22 August, 2009

Last Day on Cypress

Awakened on this final day by the sub-sonic slurp of a deeply ebbing tide, mud-sirens singing me shoreward and beyond. The captain headed out to pick up another intern, and I ambled down to map a dike laid down in the 1870s--positively ancient by Washington history standards--during the frenzy of Euro-men wresting ag land from the Skagit River and surrounding Sound.

Not much to show except a berm, so no plane table and alidade, just a notebook and a GPS. Biding my time and watching the tide pull further and further back. Taking photos general and detailed. Noting the alterations and silly attempts to foil the water's appetite for land. Concrete in one sea wall encompasses the archaeological history: shell midden, cut bone from a Europeanish table, and a can of WD-40.
Vast expanses of mud not exposed, I was free to strike out in search of sites and artifacts. 19th and 20th century detritus showed up here and there, and I also found a stone chopper that could have been made any time between 15,000 BP and the birth of the barnacle stuck to it.

Pilings rotted down to mud level showed the foundations of vacation cabins that had been depicted on land on the only map that ever depicted them, eliminating confusion that could only interest the geekiest reader. Seriously, is anyone still following this? Back away from the computer and do something worthwhile.

I've got some important daydreaming to do about the shoes I need to fabricate to help with mud-flat survey. I know I said they'd be like snowshoes, but now I'm thinking they ought to be modeled on heron feet: yew toes, woven webbing of otter hide strips, maybe even stilted to give me a higher perspective. Later, maybe. Right now the family is waking up and I ought to do something productive. You too. Adios.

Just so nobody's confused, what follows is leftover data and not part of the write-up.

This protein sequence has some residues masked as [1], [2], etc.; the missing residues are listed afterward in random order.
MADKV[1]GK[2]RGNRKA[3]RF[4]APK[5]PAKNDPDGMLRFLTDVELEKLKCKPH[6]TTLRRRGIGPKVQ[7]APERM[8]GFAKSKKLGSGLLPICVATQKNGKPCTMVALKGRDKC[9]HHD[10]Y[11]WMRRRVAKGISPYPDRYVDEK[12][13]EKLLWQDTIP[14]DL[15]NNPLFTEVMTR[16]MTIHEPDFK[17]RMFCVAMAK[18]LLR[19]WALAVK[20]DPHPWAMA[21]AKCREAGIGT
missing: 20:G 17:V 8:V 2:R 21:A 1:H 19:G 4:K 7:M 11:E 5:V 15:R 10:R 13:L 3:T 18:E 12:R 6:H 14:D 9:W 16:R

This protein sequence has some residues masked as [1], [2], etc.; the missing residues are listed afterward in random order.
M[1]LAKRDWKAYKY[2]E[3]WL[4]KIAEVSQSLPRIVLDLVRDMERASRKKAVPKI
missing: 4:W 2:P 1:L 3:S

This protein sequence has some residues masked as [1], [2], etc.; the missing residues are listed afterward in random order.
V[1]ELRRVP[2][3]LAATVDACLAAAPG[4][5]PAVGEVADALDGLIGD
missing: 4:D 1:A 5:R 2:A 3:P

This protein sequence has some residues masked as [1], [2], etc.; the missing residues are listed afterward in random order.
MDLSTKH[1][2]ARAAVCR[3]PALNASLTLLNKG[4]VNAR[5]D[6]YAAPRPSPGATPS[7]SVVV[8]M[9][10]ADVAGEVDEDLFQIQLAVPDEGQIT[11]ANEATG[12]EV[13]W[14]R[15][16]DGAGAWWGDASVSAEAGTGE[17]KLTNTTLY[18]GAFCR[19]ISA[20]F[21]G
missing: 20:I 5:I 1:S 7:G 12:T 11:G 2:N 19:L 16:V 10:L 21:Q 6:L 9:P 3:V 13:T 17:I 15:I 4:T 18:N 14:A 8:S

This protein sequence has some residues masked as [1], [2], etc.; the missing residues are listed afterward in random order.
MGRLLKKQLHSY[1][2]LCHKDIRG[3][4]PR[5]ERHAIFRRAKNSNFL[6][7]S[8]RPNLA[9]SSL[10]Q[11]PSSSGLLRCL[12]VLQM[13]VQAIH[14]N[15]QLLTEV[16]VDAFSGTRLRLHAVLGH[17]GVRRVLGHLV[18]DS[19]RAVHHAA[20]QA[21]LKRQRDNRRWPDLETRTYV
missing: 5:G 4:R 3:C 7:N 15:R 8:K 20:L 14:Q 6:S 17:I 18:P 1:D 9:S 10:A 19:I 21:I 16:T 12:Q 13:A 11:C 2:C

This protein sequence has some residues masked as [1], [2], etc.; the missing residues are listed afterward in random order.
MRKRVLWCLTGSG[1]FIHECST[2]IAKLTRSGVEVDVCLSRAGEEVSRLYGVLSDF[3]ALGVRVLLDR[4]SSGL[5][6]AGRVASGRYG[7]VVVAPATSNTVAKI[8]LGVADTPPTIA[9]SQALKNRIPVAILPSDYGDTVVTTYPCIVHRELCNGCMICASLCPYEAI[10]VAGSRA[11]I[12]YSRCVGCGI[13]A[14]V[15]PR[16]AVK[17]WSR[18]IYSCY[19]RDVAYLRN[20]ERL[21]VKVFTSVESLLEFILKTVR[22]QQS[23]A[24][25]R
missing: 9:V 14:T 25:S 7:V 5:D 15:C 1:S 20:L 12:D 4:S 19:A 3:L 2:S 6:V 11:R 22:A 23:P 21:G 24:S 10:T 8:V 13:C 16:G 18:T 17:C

09 August, 2009

Counter-Clockwise Again, But Not So Far, Followed By Much Hiking

Another cloudy morning dawns, and another counter-clockwise run embarking from Secret Harbor. First stop: Cypress Head. Great place to camp if you can get there. It’s connected to the main island by a TOMBOLO, the most ZAMBONI-esque of geographic terms. I paced all over looking for a site. Like middens, tombolos have plenty of shell, but it’s pretty much impossible to tell whether people had a role. Some shell and plenty of charcoal and ash on the uplands, but it’s a campsite, and nothing there to clue me into a truly old site. In good human habitat, and absent stable or growing soils, humans erase their sites.

Then on to Pelican Beach. This is where most people camp. More crowded, tents parked on the beach crest instead of dispersed in the trees. Why would anyone go here instead of Cypress Head? We rowed ashore to deliver biomass to the composting toilets (in a nature preserrve, don’t encourage people to toss in local leaves, and ignore the irony of importing bales of animal bedding).

Then the captain and I headed inland to cross the island on foot, bound for Smugglers Cove. The day before, passing the place on the water, it made no sense to me why a smuggler would choose a wide-open bight instead of the hidden fastness of Secret or Eagle Harbors. From land, though, you realize that the view from the shore is wide, and provides plenty of warning should someone be trying to sneak up on you (plus a bonus: line of sight to Eagle Cliff, where a lookout's view opens to 360). Revenuers headed toward you? Tuck into the woods and hide the goods, returning to shore to greet them empty-handed. Rare is the gummint worker that’s going to traipse through the woods and be able to track down the hooch. In Secret Harbor, by the time they rounded the bend, you were a sitting duck, which probably explains the moonshiners there resorting to the simple expedient of getting the agents drunk. Oral histories say the coast guard guys would drink for while and dump their fuel to make it seem they were on patrol. I seriously doubt that depression bootleggers would let fuel go anywhere but in their spare tanks.